Jacob Robbins, Consultant
Giving writing advice, by its very nature, is a difficult minefield to navigate. It is often handed down in what appear to be timeless platitudes, as if only recently and begrudgingly translated from the Latin. While they are situationally applicable, the following instances of (mis)guidance suffer from their often indiscriminate use:
In many cases, this is actually excellent advice. There is no easier way to guarantee that one’s personal statement is dull than by turning a riveting personal anecdote into a grocery list or instruction manual. Vivid details ensnare the reader, and can ensure persistent attention. However, continuing to do so with no reprieve is not only exhausting, but also tends to dilute the descriptions with increased use. Showing often draws its power from poignant use, so blanketly following this rule can actually have the opposite intended effect.
“Clichés are bad”
This one may be the hardest to put a half-hearted defense for. If you just use the same old, same old tired phrases, you’ll just end up beating a dead horse. Also, the individual meanings you intend to impart upon your utterances may be lost in the process. That being said, if you are attempting to win the The Bulwer-Lytton Writing Contest, clichés are right on the money.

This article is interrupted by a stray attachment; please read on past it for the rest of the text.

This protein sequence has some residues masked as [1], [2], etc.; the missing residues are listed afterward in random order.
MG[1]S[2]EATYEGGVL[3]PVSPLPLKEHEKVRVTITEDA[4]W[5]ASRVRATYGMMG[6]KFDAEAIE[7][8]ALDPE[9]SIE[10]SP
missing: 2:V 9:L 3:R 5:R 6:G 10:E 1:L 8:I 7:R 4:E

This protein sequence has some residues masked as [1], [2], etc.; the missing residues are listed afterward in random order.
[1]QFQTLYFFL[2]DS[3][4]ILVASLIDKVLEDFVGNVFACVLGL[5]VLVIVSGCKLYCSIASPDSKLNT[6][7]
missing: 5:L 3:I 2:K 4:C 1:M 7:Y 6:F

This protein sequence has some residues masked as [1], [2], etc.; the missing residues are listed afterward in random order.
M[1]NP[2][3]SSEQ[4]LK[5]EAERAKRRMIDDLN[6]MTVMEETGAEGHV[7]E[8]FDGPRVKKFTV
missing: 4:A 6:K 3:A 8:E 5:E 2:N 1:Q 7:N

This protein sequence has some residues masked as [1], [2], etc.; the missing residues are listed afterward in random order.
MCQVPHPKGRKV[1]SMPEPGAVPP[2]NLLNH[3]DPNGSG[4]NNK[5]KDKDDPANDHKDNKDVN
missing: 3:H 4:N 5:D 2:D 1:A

“Edit as you go”
One should absoltutely edit as they go, because that indicates attention to the minutiae of the paper. However, it seems as if this statement excludes the possibility of (or diminishes the importance of) editing on a largger, more global level. In other words, this maxim only covers hald the equation. Editing is a constant process that requires attention to meticulous details as well as the big picture, rather than one to the exclusion of the other.
“Only use said”
There is no denying that “said” is the most direct way to indicate speaking attribution. However, the monotony of using it exclusively can quickly develop a white-washing effect similar to that which is created by the overapplication of the other “rules” found on this list. “People say things in a variety of ways that can be reflected in language; it would be a shame to unnecessarily limit our capacity to describe that variation,” mused Jacob.
“Write what you know”
This is by far the worst offender of the bunch. Depending on one’s perspective (or philosophical stance), the argument can easily be made that knowing itself is a tenuous and perhaps impossible goal. Conversely, writing what you know may be the only possible option. Read generously, this statement warns against fabrication. Hopefully this is not something we need remind ourselves constantly as we write.
At points, I was perhaps too critical or too ungenerous in assessing the value of these time-honored directives. However, I believe that negative experiences or habits connected to the constant overapplication of these phrases can be put in perspective when viewed through this critical lens. As in most (if not all) things, these expressions are best used in moderation, rather than generally.